A Good Day for Democracy
He reminded us that we are talking about the document that preserves our freedoms, the source of our essential right to an education. Should the legislature reasonably weigh the importance of that right, or should it stand resolutely behind it?
He asked us to consider, if John Adams, James Madison, and Thomas Jefferson were in a pub and some Tories came in and they said "let's be reasonable", would we have gained our independence from the King of England today?
The fight over the constitutional amendment has been marked with intense political pressure. As it became apparent that this amendment would divide the caucus, a slew of - often conflicting - talking points were trained at members of the legislature, both individually and as a mass. A group consensus was attempted in a disorganized approach using increasingly desperate policy excuses and political ramifications. The result was a compromised position, bankrupted of steadfast principles, steeped in an broth of expedience.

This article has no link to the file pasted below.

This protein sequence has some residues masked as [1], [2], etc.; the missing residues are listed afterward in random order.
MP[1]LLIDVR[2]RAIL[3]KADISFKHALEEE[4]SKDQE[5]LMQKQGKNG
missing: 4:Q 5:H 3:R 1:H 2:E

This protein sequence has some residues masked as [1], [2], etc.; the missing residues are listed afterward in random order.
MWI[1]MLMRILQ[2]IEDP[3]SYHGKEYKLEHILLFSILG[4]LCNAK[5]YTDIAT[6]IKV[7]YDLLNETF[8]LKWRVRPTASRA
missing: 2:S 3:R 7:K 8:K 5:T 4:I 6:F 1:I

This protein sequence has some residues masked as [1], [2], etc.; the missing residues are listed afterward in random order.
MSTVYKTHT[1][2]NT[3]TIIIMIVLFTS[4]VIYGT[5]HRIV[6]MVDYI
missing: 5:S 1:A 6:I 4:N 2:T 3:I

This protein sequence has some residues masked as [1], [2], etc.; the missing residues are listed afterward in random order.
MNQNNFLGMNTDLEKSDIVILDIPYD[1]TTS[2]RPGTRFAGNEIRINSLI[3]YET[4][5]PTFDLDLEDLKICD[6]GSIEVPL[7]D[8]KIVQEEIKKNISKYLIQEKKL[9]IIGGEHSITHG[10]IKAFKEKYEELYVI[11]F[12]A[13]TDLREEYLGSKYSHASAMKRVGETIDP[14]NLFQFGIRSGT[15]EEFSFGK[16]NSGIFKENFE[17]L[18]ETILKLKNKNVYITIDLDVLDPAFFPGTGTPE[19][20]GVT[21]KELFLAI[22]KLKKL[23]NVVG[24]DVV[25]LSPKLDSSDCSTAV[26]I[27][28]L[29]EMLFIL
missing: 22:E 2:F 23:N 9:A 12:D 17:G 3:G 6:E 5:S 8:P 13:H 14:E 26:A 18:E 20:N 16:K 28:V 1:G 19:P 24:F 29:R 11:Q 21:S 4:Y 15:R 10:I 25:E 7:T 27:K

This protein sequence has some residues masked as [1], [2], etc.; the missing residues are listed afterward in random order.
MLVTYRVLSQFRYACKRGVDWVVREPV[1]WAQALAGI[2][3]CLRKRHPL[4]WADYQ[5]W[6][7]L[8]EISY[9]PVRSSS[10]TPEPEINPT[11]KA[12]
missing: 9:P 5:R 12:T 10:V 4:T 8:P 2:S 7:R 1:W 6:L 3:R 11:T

Andy Peterson left us with advice that has proven its virtue through thousands of years of human civilization, and even still today addresses the greater assault on reason that has become the primary threat to the survival of our democracy:
Search your heart, with neither fear nor favor, without regard to politics but to our basic liberties
I did not intend on taking notes during the floor "debate" today, but I used this to justify my excuse as to why I won't make up my mind until I've listened to the speakers in the House chamber. While I had already made up my mind the night before as to how I was voting, my pitch to those who would attempt to pressure me was simple:
How can anyone believe that they have the authority to amend the Constitution, when they don't even respect the constitutional process and give this important issue due diligence; by making their decision only after participating in the truest form of democracy as it was intended: debate on the floor of the House.
Well I actually did this today, even if it began only as a gesture, but what I found was that the man who sits in the seat in front of me articulated my feelings perfectly and stood up honorably for principle, not politics.